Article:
What parents need to know
Parents Need to Know
Parents need to know that Homefront is a graphically violent first-person shooter containing profane dialogue. Players kill countless North Korean invaders who want to take over the U.S., and there are many disturbing urban-war related scenes, such as a child witnessing his parent being shot, people executed on the street, and a truck slamming into someone. Blood sprays from enemies, is puddled on the streets, and can be seen smeared on windows. Players can also blow up enemies with grenades or by shooting pumps at a gas station. It's possible to snipe enemies in the head from great distances. Note, as well, that the Xbox 360 and PlayStation 3 editions support open online play. Common Sense Media does not recommend open online communication for pre-teens.
What's it about?
Set in the near future, HOMEFRONT's "speculative fiction" forecasts the unifying of North and South Korea, which later leads to the takeover of Asia and an attempt to occupy the United States. Gamers play as a civilian-turned-freedom fighter, who escapes imprisonment and fights back against the Korean occupation with other American citizens. The intro sequence sets the disturbing tone for the game by showing players what's happening to U.S. civilians. By picking up a few dozen newspapers strewn throughout the game you'll unravel more of the backstory and the events that led up to the 2027 invasion. The game was created by one of the writers of Red Dawn and Apocalypse Now.
Is it any good?
Homefront is a good -- but not great -- first-person shooter. The story is certainly one of the game's greatest strengths. Since it's a scenario that *could* happen in the near future and because it takes place on the West Coast of the United States, it might hit home for some. A scene in which American citizens are arrested and executed and another involving a battle on the Golden Gate Bridge are particularly stirring. The single-player story is only about five hours long, but the multiplayer is fun and should add some longevity and replayability. The visuals, voice acting, and music are competent, but not particularly special. In the end, Homefront is a solid B-grade title that puts its compelling story and setting first while delivering some fun and frantic action sequences, too. Note: Homefront is the same game regardless of the platform on which it is played.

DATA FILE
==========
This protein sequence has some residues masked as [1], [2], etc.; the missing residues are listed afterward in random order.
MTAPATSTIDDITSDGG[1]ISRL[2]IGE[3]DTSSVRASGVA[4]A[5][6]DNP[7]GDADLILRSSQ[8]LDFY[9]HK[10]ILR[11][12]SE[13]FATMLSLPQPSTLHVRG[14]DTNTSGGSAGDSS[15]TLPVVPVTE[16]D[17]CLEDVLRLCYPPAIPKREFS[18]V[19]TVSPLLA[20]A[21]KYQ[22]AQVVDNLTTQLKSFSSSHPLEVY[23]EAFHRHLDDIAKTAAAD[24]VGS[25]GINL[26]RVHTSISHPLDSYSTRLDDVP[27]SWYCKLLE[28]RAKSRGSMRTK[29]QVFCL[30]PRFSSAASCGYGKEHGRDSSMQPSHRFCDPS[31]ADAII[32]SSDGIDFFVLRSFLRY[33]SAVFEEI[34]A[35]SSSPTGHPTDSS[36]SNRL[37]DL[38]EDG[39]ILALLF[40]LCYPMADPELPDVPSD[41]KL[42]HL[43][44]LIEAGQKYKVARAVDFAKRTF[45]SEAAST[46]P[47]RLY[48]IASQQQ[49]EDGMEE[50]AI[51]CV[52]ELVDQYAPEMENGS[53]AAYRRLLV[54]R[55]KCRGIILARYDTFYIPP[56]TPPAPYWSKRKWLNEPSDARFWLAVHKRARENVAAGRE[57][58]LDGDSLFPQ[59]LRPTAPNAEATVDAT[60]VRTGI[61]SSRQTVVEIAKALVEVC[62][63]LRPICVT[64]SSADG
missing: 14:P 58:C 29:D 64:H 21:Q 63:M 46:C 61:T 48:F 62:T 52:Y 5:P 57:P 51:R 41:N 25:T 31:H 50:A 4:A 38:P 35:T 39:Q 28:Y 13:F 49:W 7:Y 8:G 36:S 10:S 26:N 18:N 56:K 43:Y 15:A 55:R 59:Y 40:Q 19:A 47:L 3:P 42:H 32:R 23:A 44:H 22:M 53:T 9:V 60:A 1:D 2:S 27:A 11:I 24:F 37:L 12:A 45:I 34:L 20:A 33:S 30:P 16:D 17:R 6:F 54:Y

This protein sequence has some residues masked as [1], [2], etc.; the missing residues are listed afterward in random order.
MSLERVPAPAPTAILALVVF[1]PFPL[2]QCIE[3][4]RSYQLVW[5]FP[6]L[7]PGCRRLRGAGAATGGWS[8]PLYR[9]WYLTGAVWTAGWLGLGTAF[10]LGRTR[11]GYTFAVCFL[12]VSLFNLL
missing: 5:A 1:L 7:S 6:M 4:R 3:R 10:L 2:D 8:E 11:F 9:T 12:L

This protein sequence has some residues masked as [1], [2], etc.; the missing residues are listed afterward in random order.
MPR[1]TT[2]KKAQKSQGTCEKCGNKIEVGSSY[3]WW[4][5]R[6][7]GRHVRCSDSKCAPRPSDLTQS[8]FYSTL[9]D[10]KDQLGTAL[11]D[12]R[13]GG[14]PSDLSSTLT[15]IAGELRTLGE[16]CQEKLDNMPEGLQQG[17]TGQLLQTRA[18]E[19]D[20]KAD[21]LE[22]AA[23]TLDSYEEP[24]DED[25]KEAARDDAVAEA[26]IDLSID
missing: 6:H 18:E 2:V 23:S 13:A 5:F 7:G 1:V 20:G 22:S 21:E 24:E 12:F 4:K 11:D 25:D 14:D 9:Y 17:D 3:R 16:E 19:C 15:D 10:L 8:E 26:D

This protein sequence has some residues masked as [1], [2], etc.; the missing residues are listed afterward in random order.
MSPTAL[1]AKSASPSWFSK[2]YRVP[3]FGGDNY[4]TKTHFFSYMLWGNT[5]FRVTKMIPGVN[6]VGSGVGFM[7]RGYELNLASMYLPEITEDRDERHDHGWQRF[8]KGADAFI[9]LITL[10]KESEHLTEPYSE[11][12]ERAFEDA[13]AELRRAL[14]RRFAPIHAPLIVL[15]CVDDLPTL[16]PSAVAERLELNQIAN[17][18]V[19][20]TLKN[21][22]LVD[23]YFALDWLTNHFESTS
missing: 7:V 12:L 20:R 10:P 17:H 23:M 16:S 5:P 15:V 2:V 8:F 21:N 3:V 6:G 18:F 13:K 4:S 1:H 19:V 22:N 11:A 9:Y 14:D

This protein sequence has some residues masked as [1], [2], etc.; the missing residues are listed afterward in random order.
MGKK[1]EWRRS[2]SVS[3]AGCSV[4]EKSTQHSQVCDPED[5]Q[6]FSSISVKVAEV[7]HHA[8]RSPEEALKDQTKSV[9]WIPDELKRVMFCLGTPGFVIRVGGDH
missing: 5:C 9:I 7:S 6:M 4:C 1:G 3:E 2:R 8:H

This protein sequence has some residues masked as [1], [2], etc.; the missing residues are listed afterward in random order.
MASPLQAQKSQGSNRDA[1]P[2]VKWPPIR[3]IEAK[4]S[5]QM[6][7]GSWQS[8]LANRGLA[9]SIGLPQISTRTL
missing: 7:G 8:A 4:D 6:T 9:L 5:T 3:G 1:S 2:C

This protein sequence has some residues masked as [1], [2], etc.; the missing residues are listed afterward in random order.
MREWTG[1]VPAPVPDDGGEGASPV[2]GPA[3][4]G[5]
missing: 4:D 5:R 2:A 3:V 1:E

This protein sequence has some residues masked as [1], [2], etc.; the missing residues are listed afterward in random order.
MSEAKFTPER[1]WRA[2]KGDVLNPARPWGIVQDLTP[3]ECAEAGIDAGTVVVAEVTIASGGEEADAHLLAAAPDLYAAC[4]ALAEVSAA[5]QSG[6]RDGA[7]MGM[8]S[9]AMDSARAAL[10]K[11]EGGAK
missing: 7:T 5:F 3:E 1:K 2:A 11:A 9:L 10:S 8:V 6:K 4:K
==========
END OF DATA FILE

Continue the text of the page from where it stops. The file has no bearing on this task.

Online interaction: All three versions of the game support online play against up to 31 other players. Xbox 360 and PlayStation 3 players can chat while playing online. This means they may encounter foul language, be subjected to inappropriate subjects of conversation, and could potentially share personal information.
Families can talk about...
Families can talk about whether the game's dramatic story -- penned by John Milius, co-writer of Apocalypse Now and Red Dawn -- helps immerse players in the situation. Does the idea of an invasion on U.S. soil in the near future evoke an emotional response in you? Does it make the game more interesting than blasting away at aliens on another planet?
Families can also discuss the game's depiction of war atrocities. Did viewing these sequence set in America and featuring American civilians make you think about similar events that have happened elsewhere? Can a game be an effective tool to make players sympathize with the struggles of people in other parts of the world?